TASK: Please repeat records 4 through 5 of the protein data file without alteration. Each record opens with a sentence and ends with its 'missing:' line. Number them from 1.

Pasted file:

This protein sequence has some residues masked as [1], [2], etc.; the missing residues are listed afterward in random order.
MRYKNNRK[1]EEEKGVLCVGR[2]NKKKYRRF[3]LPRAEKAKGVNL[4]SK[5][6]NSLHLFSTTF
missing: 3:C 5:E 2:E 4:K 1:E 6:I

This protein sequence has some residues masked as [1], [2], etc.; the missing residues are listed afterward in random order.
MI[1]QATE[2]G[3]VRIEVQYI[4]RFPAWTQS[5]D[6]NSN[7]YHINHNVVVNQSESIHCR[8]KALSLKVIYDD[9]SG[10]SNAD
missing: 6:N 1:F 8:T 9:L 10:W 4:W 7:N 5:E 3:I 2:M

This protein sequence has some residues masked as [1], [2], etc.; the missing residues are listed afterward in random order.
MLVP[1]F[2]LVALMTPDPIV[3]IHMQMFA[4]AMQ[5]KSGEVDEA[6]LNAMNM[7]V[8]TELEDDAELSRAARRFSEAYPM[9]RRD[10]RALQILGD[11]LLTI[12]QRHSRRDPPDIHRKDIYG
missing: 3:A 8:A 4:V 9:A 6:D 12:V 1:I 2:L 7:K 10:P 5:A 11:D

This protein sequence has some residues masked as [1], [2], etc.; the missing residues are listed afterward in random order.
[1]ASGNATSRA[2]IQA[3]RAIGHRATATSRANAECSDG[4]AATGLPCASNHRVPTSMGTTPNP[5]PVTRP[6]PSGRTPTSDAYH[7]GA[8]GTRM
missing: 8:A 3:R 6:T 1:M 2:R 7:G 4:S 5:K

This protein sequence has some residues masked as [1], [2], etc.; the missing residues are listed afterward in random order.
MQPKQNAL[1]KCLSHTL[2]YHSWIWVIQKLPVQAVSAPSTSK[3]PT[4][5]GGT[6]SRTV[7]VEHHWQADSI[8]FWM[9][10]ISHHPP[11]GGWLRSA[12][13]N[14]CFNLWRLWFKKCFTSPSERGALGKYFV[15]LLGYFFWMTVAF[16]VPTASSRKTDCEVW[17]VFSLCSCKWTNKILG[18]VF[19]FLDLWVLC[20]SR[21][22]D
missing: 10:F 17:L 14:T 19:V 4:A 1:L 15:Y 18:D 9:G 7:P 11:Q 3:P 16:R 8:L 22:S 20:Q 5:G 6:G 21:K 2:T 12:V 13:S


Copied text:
This protein sequence has some residues masked as [1], [2], etc.; the missing residues are listed afterward in random order.
[1]ASGNATSRA[2]IQA[3]RAIGHRATATSRANAECSDG[4]AATGLPCASNHRVPTSMGTTPNP[5]PVTRP[6]PSGRTPTSDAYH[7]GA[8]GTRM
missing: 8:A 3:R 6:T 1:M 2:R 7:G 4:S 5:K

This protein sequence has some residues masked as [1], [2], etc.; the missing residues are listed afterward in random order.
MQPKQNAL[1]KCLSHTL[2]YHSWIWVIQKLPVQAVSAPSTSK[3]PT[4][5]GGT[6]SRTV[7]VEHHWQADSI[8]FWM[9][10]ISHHPP[11]GGWLRSA[12][13]N[14]CFNLWRLWFKKCFTSPSERGALGKYFV[15]LLGYFFWMTVAF[16]VPTASSRKTDCEVW[17]VFSLCSCKWTNKILG[18]VF[19]FLDLWVLC[20]SR[21][22]D
missing: 10:F 17:L 14:T 19:V 4:A 1:L 15:Y 18:D 9:G 7:P 11:Q 3:P 16:R 8:L 22:S 20:Q 5:G 6:G 21:K 2:T 12:V 13:S